By Emily Morris
Filmmaker and School of the Art Institute of Chicago professor Chris Sullivan spent nearly 15 years creating his 133-minute animated opus, and he still can’t quite let it go.
Though Consuming Spirits premiered at the Tribeca Film Festival in April and earned some winning reviews, Sullivan says he only recently stopped tweaking it.
“For instance, the Chicago version might have an audio change,” Sullivan says.
But despite the painstaking work and time he put into the film, Sullivan says he’s not sick of it yet.
“It’s something I’m still engaged in,” Sullivan says, “But I’m glad to be finished with it.”
Consuming Spirits follows the lives of three small-town characters on what at first appear to be independent story lines. They’re all linked by their jobs at the town’s sensationalist newspaper, The Daily Suggester, where Sullivan injects plenty of sardonic commentary about journalism. But the real kicker comes toward the end of the film, when we discover with a jolt how the threads are truly connected.
Sullivan blends animation techniques not unlike a modern artist mixes mediums on a canvas. Stop motion clay, hand-drawn cut outs, manipulated old photographs and pencil drawings all appear together exquisitely. Even for viewers unfamiliar with the animation process, it’s plain to see why these scenes took meticulous effort and time.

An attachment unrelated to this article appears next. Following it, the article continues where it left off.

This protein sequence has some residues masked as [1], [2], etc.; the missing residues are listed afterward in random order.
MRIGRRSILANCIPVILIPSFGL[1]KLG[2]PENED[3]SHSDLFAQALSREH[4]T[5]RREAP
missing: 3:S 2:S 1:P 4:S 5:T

While he had help with animation and voicing, Sullivan was the lead animator, director, writer and even added his own music to the haunting soundtrack.
Though the time period might seem excessive, Sullivan says it’s not so unusual for an independent animator to spend months creating a 10-minute sequence. There were several month periods when Sullivan might finish two minutes, while other sequences took even longer.
“I didn’t do the Madame Curie thing,” Sullivan jokes, “I still had my life and had people over for dinner.”
During the past decade and a half, Sullivan also raised two children and continued his current job teaching animation, film, video and new media at the SAIC while he worked on the film.
“There was never a point where I felt like I was kind of trading off my life to make it,” Sullivan says.
While the visual methods Sullivan uses are extraordinary, equally impressive is the way he depicts his grotesque characters with complexity and macabre humor. These are ugly folks who deal with even uglier tragedies using a tremendous amount of alcohol and apathy. One accidentally mows down a nun with her car and eventually ditches the body. Another poisons herself.
Some aspects of the film are autobiographical, Sullivan says, as he grew up in a family well acquainted with alcoholism and social services.
“I think repression is an amazing part of how people deal with their lives, so these characters have extremely powerful sources of repression,” Sullivan says.
For all its unflinching portrayals of human nature, Consuming Spirits gives way to tremendous beauty within the characters and the techniques Sullivan so carefully employs to bring them to life.